Low-Flush Toilets: The San Francisco Treat?
Nicolas Loris /
San Francisco’s environmentally friendly low-flush toilets are doing what they’re supposed to do: save water. The toilets reduced the city’s annual water use by 20 million gallons, but they have had the unintended consequence of causing sewage problems. The San Francisco Chronicle reports:
Skimping on toilet water has resulted in more sludge backing up inside the sewer pipes, said Tyrone Jue, spokesman for the city Public Utilities Commission. That has created a rotten-egg stench near AT&T Park and elsewhere, especially during the dry summer months. The city has already spent $100 million over the past five years to upgrade its sewer system and sewage plants, in part to combat the odor problem.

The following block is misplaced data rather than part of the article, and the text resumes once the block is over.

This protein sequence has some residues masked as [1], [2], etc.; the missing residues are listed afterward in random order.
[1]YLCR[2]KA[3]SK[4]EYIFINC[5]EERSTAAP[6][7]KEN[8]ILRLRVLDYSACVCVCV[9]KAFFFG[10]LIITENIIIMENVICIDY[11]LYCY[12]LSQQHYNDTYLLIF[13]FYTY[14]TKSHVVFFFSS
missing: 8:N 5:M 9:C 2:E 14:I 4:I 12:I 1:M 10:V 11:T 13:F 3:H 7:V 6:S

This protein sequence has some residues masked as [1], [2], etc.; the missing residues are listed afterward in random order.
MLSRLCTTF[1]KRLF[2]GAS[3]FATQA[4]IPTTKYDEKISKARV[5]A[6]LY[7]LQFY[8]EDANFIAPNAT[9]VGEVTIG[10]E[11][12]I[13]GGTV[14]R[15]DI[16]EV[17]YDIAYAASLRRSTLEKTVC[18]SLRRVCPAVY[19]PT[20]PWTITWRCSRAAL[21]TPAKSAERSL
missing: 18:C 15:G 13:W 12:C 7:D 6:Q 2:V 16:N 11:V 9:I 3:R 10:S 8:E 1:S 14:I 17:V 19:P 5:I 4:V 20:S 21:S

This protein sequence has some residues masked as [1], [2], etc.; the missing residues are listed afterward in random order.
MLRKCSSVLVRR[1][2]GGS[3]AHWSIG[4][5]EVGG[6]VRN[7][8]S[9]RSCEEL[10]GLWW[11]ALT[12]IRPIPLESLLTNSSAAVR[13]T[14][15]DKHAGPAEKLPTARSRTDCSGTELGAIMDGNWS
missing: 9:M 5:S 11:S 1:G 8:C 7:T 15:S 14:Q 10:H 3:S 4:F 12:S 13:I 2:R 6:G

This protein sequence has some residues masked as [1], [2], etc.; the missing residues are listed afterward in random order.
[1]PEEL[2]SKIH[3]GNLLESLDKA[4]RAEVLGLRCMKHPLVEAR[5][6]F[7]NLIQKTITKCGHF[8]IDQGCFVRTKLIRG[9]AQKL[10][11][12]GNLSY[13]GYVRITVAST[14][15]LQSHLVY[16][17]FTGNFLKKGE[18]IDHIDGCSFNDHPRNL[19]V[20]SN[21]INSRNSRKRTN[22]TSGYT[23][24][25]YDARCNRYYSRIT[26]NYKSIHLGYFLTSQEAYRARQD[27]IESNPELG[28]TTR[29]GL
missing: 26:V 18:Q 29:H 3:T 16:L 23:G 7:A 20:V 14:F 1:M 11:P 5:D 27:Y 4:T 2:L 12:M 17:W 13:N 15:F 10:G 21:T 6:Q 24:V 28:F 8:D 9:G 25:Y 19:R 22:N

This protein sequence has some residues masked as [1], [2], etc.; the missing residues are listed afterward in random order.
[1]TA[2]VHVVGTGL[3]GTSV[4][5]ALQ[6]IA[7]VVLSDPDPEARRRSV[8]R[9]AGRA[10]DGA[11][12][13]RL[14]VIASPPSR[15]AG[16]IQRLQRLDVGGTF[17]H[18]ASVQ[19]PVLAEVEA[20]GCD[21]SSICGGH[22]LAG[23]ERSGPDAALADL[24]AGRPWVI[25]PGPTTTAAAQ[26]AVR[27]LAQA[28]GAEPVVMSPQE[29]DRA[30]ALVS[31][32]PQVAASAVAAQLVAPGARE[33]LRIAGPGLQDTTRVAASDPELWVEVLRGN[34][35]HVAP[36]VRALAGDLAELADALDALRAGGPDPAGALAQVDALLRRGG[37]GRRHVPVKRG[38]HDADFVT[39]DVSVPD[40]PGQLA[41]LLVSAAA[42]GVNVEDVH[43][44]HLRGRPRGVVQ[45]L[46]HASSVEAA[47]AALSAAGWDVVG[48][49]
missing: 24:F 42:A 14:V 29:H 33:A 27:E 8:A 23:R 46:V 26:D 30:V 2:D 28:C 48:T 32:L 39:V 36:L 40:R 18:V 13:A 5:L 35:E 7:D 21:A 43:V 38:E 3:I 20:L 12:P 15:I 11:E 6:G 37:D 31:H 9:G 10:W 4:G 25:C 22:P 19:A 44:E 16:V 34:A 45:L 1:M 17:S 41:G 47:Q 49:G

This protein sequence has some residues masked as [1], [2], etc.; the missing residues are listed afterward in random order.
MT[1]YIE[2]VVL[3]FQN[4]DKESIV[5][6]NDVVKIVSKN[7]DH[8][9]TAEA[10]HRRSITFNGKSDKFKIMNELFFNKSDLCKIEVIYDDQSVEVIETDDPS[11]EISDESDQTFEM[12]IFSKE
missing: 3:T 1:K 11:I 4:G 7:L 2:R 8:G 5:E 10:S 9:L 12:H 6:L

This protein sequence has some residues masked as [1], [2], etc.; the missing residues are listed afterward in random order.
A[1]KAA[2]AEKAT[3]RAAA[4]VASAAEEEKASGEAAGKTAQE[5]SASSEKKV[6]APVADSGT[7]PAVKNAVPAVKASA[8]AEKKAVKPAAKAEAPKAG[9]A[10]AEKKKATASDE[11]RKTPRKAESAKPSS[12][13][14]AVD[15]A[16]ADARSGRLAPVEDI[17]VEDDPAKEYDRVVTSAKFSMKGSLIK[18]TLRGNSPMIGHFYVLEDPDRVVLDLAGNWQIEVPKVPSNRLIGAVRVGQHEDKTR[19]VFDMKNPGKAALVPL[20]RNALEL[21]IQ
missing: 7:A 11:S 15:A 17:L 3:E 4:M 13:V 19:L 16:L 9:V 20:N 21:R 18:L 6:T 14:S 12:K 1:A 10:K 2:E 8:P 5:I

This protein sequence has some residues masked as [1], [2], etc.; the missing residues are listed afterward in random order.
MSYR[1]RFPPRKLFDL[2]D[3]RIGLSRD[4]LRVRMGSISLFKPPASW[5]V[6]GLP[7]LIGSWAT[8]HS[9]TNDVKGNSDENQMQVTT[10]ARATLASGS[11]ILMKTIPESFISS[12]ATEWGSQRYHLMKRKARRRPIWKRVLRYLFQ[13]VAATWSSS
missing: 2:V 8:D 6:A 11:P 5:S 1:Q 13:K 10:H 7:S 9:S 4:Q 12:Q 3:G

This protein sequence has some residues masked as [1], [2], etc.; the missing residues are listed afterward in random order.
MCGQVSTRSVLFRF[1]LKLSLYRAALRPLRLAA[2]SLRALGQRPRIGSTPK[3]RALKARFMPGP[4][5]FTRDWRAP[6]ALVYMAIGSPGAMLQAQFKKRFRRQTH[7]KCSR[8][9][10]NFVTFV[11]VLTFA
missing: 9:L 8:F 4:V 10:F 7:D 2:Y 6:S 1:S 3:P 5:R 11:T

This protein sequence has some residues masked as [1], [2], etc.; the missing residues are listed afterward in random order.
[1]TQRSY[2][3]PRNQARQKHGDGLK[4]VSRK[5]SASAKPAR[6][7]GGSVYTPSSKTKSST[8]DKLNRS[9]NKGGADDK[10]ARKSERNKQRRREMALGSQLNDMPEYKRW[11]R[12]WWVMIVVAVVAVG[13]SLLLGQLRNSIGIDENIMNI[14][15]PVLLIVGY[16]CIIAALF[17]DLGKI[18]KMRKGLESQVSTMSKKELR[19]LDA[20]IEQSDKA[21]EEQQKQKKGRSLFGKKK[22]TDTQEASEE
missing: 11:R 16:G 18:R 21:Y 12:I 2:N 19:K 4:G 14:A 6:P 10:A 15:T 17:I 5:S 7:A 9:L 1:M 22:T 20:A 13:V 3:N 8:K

Now officials are stocking up on a $14 million, three-year supply of highly concentrated sodium hypochlorite—better known as bleach—to act as an odor eater and to disinfect the city’s treated water before it’s dumped into the bay. It will also be used to sanitize drinking water.